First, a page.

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Wednesday, April 30, 2008

Poetry Daily's Poet's Pick April 30

CP Cavafy is a particular favorite but not just because I lived in Aex or read Durrel, surely contributing factors though. Durrel and others refer to him as the "poet of the city" (Alexandria, Egypt). His urban sensibility evokes other cities, past and present - fallen, falling or not just yet.  Poetry Daily picked Waiting for the Barbarians. A very hard choice, but (today at least) I would pick "The City" (also the poem closing my dissertation on literary representations of cityspace). I won't get into runners up - the list would be too long.

A few Cavafy links (among many) for you to pick your own favorites(s):
contains all of Cavafy’s major works in the translation of Edmund Keeley and Philip Sherrard (edited by G.P. Savidis), plus select alternative translations; unpublished material from the poet’s Archive, plus a Cavafy Companion section and up-to-date information on Cavafy’s continuing presence as seen through the web.
bio and audio presentation on Modern Poetry site  (Huck Gutman, Prof. English, U Vermont). A page well worth exploring further. I will and just might share.


"Waiting for the Barbarians"
by Constantine Cavafy (1864-1933)
translated by Edmund Keeley

What are we waiting for, assembled in the forum?

The barbarians are due here today.
Why isn't anything happening in the senate?
Why do the senators sit there without legislating?
Because the barbarians are coming today.
What laws can the senators make now?
Once the barbarians are here, they'll do the legislating.
Why did our emperor get up so early,
and why is he sitting at the city's main gate
on his throne, in state, wearing the crown?
Because the barbarians are coming today
and the emperor is waiting to receive their leader.
He has even prepared a scroll to give him,
replete with titles, with imposing names.
Why have our two consuls and praetors come out today
wearing their embroidered, their scarlet togas?
Why have they put on bracelets with so many amethysts,
and rings sparkling with magnificent emeralds?
Why are they carrying elegant canes
beautifully worked in silver and gold?
Because the barbarians are coming today
and things like that dazzle the barbarians.
Why don't our distinguished orators come forward as usual
to make their speeches, say what they have to say?
Because the barbarians are coming today
and they're bored by rhetoric and public speaking.
Why this sudden restlessness, this confusion?
(How serious people's faces have become.)
Why are the streets and squares emptying so rapidly,
everyone going home so lost in thought?
Because night has fallen and the barbarians have not come.
And some who have just returned from the border say
there are no barbarians any longer.

And now, what's going to happen to us without barbarians?
They were, those people, a kind of solution.

From Cavafy: Collected Poems, translated by Edmund Keeley and Philip Sherrard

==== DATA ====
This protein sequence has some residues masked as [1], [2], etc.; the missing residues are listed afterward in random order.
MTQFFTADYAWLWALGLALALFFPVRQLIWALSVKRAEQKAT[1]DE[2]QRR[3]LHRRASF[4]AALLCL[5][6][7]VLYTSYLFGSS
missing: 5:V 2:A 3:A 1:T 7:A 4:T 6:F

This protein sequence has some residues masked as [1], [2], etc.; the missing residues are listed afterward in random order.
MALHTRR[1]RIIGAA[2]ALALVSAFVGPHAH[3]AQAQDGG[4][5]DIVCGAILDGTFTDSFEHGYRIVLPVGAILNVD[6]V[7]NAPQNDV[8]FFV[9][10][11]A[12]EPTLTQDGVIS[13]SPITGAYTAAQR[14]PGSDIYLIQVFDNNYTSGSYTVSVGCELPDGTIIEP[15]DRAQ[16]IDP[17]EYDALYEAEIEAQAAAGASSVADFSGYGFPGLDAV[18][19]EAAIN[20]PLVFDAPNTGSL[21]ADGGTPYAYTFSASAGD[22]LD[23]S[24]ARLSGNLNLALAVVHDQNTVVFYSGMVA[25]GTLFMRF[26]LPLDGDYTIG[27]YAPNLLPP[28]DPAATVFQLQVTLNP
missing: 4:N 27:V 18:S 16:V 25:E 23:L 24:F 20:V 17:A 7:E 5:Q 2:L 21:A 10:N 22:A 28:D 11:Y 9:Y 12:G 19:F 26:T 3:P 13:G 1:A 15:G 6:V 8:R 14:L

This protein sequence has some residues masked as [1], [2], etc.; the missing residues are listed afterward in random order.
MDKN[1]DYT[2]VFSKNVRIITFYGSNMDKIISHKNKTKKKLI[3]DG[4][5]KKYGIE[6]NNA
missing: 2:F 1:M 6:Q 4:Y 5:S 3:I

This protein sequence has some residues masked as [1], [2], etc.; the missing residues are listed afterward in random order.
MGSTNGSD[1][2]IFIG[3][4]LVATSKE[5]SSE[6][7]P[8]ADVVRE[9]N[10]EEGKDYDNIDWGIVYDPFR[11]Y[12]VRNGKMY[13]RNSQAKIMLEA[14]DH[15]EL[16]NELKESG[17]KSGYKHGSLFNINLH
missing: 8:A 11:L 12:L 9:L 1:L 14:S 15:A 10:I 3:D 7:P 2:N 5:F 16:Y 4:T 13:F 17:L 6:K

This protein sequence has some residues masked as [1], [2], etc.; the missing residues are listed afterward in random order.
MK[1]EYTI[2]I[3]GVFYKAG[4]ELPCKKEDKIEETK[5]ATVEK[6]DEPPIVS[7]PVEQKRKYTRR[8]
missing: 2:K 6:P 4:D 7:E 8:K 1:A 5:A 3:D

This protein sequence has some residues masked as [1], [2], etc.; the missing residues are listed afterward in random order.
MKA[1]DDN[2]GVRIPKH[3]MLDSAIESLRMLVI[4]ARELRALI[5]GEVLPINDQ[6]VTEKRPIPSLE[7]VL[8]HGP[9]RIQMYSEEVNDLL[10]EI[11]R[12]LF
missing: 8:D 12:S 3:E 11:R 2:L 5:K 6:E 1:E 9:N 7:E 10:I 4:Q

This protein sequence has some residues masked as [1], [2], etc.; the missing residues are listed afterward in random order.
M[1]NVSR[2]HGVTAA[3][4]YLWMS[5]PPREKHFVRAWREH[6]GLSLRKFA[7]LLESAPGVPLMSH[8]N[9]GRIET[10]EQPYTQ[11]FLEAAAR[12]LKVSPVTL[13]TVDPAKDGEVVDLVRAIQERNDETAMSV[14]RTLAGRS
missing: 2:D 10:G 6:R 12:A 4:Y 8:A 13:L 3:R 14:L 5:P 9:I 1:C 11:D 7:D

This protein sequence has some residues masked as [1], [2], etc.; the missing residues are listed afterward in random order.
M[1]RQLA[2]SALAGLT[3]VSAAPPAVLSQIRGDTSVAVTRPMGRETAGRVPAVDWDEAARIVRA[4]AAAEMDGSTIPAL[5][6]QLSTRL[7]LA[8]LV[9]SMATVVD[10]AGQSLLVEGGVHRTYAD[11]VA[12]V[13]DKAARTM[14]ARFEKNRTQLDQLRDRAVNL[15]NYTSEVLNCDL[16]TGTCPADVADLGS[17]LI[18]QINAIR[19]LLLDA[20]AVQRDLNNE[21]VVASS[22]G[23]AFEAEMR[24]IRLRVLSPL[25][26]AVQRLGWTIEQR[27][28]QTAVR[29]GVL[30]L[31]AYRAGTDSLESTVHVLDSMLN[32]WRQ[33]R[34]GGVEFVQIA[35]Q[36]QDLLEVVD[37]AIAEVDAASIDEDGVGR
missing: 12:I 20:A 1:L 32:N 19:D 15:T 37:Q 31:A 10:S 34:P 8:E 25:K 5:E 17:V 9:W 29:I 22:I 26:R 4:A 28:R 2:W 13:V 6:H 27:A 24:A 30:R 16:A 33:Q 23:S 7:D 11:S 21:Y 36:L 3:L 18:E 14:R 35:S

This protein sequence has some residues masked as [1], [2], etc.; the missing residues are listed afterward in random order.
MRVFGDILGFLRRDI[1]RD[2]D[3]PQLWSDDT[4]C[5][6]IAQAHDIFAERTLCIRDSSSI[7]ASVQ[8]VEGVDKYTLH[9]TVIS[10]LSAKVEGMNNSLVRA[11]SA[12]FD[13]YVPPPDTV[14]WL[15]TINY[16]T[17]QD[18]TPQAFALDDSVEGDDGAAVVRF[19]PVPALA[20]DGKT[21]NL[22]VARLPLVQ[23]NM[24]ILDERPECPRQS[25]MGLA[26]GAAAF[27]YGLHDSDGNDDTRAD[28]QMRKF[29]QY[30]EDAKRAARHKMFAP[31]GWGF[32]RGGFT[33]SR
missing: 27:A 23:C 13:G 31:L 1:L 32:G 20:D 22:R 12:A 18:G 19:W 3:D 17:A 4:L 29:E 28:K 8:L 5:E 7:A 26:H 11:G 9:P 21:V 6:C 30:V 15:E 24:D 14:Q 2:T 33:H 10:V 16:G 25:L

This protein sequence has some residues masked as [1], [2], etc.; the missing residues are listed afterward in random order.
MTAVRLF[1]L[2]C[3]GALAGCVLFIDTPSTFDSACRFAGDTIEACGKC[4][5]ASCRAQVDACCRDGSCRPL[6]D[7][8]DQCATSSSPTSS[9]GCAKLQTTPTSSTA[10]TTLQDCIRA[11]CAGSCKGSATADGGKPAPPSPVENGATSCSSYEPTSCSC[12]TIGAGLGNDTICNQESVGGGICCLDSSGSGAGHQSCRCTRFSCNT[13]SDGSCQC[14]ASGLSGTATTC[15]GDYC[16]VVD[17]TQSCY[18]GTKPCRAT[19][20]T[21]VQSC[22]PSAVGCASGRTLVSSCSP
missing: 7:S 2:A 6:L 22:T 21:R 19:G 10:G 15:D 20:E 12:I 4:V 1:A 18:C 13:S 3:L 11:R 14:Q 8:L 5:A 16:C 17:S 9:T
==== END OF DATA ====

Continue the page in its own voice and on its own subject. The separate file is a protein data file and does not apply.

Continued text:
© 1975, 1992 by Edmund Keeley and Philip Sherrard.
Reproduced with the permission of Princeton University Press


Also blogging at Mountainair Arts, http://mountainairarts.blogspot.com and
Mountainair Announcements, http://mountainair-announcements.blogspot.com

Monday, April 28, 2008

from Poetry Daily

Selected Sponsor messages from Poetry Daily

Latino Poetry Review

Latino Poetry Review (LPR) publishes book reviews, essays, and interviews with an eye towards spurring inquiry and dialogue. LPR recognizes that Latino and Latina poets in the 21st century embrace, and work out of, a multitude of aesthetics. With this in end, its critical focus is the poem and its poetics. LPR is published by Letras Latinas—the literary program of the Institute for Latino Studies at the University of Notre Dame.

The Kenyon Review Blog
Visit The Kenyon Review blog today — featuring daily commentary on contemporary topics in poetry, fiction, non-fiction, and the literary world at large. From critique to praise, from elegy to enthusiasms, you'll find it all there.  Visit the KR blog and bookmark it today!  Improving the quality-of-life everywhere since 2006.

Shenandoah
For over half a century Shenandoah has been publishing splendid poems, stories, essays and reviews which display passionate understanding, formal accomplishment and serious mischief. Founded in 1950 by a group of Washington and Lee University faculty and students, Shenandoah has achieved a wide reputation as one of the country's premier literary quarterlies.  Visit Shenandoah Review online...

Off The Grid Press
Off The Grid Press is looking for poetry manuscripts by people over 60.  Please see our website for guidelines...

Features...

Thursday, April 24, 2008

Featured Articles on Poetry Month

From Poetry.about.com. I firmly believe it is not possible to get too much Dante. We make fun of Longfellow's sentimentality, but he was also a gifted translator of poetry - not Dante's. His Dante translation stands up with the best of current translations. That is if you don't do it the way you ought to: learn 14th c. Italian to read Dante... The other two articles sounded so interesting that I could not resist including them.
Poetry History

About Dante!
About.com Italian Language Guide Michael San Filippo has the entire Divine Comedy posted on his site, the original Italian terza rima in parallel columns with Henry Wadsworth Longfellow’s English translation. Bonus treat: the six sonnets Longfellow wrote while he was doing the translation, which served as “poetical fly-leaves” introducing the three parts of the great poem.


Chansons de Geste — an introduction to the Old French epic poems, “songs of deeds” centering around heroic historical figures, from Medieval History Guide Melissa Snell
The Shapes of Poems To Come

Concrete Poetry/VisPo — Poems Take Shape on the Screen
CyberSpace is not simply htmlizing, is what we here at About Poetry believe, nor is it simply a community-enforcement squad’s redefinition of friends and lovers fleshless. We see a poem on a screen as a poem, a connector of linguistic holistic hooliganisms, a shameless shaman sham’n’truth shake. Partake of our collection of poetry in which the visual element is part of the poem’s art, the typographical arrangement of letters and words on the page (or as here, on the screen) is as much a part of the poem’s essence as the more traditional poetic techniques like prosody, meter, image, etc.